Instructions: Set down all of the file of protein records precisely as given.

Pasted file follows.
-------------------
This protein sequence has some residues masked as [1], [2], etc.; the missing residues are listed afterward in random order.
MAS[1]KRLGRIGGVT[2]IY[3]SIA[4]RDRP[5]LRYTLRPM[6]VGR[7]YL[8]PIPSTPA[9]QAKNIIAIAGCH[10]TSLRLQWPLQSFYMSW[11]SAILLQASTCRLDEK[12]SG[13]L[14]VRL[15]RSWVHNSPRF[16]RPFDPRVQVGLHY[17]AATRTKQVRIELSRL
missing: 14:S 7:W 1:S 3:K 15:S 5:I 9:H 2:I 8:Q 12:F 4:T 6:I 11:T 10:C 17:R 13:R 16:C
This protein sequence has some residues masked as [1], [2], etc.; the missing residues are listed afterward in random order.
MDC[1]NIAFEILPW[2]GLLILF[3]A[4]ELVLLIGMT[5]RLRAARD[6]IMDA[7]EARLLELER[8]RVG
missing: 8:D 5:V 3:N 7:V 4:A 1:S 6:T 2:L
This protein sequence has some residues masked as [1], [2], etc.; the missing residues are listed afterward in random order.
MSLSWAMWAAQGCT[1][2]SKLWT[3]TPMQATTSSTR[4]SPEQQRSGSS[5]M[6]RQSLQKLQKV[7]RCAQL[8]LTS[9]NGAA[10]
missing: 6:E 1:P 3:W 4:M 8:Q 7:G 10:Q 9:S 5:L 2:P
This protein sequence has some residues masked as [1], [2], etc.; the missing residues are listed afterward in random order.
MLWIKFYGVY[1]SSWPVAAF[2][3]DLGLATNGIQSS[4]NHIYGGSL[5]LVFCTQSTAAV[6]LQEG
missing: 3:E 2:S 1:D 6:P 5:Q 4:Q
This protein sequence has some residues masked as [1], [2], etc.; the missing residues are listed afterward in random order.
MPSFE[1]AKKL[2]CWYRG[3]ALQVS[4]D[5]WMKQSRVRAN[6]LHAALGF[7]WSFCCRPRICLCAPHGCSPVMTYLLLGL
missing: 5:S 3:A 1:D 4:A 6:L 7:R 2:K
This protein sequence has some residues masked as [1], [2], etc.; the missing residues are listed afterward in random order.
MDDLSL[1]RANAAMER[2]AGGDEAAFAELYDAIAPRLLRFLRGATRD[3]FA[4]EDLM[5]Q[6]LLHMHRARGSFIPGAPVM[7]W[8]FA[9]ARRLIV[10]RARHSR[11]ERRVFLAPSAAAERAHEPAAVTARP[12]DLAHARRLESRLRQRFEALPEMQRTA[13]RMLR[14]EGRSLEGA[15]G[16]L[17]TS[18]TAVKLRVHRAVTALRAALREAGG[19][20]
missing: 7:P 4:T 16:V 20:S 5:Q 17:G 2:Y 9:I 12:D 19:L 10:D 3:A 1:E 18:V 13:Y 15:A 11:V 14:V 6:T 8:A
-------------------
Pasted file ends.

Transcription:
This protein sequence has some residues masked as [1], [2], etc.; the missing residues are listed afterward in random order.
MAS[1]KRLGRIGGVT[2]IY[3]SIA[4]RDRP[5]LRYTLRPM[6]VGR[7]YL[8]PIPSTPA[9]QAKNIIAIAGCH[10]TSLRLQWPLQSFYMSW[11]SAILLQASTCRLDEK[12]SG[13]L[14]VRL[15]RSWVHNSPRF[16]RPFDPRVQVGLHY[17]AATRTKQVRIELSRL
missing: 14:S 7:W 1:S 3:K 15:S 5:I 9:H 2:I 8:Q 12:F 4:T 6:I 11:T 10:C 17:R 13:R 16:C
This protein sequence has some residues masked as [1], [2], etc.; the missing residues are listed afterward in random order.
MDC[1]NIAFEILPW[2]GLLILF[3]A[4]ELVLLIGMT[5]RLRAARD[6]IMDA[7]EARLLELER[8]RVG
missing: 8:D 5:V 3:N 7:V 4:A 1:S 6:T 2:L
This protein sequence has some residues masked as [1], [2], etc.; the missing residues are listed afterward in random order.
MSLSWAMWAAQGCT[1][2]SKLWT[3]TPMQATTSSTR[4]SPEQQRSGSS[5]M[6]RQSLQKLQKV[7]RCAQL[8]LTS[9]NGAA[10]
missing: 6:E 1:P 3:W 4:M 8:Q 7:G 10:Q 9:S 5:L 2:P
This protein sequence has some residues masked as [1], [2], etc.; the missing residues are listed afterward in random order.
MLWIKFYGVY[1]SSWPVAAF[2][3]DLGLATNGIQSS[4]NHIYGGSL[5]LVFCTQSTAAV[6]LQEG
missing: 3:E 2:S 1:D 6:P 5:Q 4:Q
This protein sequence has some residues masked as [1], [2], etc.; the missing residues are listed afterward in random order.
MPSFE[1]AKKL[2]CWYRG[3]ALQVS[4]D[5]WMKQSRVRAN[6]LHAALGF[7]WSFCCRPRICLCAPHGCSPVMTYLLLGL
missing: 5:S 3:A 1:D 4:A 6:L 7:R 2:K
This protein sequence has some residues masked as [1], [2], etc.; the missing residues are listed afterward in random order.
MDDLSL[1]RANAAMER[2]AGGDEAAFAELYDAIAPRLLRFLRGATRD[3]FA[4]EDLM[5]Q[6]LLHMHRARGSFIPGAPVM[7]W[8]FA[9]ARRLIV[10]RARHSR[11]ERRVFLAPSAAAERAHEPAAVTARP[12]DLAHARRLESRLRQRFEALPEMQRTA[13]RMLR[14]EGRSLEGA[15]G[16]L[17]TS[18]TAVKLRVHRAVTALRAALREAGG[19][20]
missing: 7:P 4:T 16:V 20:S 5:Q 17:G 2:Y 9:I 12:D 19:L 10:D 3:A 1:E 18:V 13:Y 15:A 11:V 14:V 6:T 8:A